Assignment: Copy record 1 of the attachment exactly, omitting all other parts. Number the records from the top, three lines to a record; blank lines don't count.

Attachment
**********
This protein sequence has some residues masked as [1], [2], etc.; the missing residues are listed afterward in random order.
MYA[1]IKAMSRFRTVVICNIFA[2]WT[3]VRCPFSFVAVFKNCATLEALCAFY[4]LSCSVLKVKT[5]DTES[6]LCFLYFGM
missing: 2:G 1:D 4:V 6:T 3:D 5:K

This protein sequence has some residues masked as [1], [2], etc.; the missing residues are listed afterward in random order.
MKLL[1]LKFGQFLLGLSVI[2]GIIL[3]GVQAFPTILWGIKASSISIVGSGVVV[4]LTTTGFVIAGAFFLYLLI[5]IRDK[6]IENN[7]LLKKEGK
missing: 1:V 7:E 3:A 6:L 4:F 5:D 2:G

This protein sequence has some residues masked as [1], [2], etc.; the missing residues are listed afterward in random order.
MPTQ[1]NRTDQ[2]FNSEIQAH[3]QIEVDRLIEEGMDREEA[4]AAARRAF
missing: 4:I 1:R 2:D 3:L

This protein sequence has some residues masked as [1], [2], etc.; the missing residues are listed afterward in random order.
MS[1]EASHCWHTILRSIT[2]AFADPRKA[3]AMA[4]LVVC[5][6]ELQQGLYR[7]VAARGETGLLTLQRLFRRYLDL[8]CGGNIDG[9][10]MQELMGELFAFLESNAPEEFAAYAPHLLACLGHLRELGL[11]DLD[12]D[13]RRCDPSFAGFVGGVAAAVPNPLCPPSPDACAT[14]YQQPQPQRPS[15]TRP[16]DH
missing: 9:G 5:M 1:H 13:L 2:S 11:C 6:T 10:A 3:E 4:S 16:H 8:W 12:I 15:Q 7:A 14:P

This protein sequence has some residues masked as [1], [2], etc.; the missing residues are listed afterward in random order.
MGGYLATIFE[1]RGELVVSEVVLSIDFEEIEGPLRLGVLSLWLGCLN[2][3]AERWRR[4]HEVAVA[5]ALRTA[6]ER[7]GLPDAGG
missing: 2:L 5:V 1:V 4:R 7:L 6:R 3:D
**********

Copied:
This protein sequence has some residues masked as [1], [2], etc.; the missing residues are listed afterward in random order.
MYA[1]IKAMSRFRTVVICNIFA[2]WT[3]VRCPFSFVAVFKNCATLEALCAFY[4]LSCSVLKVKT[5]DTES[6]LCFLYFGM
missing: 2:G 1:D 4:V 6:T 3:D 5:K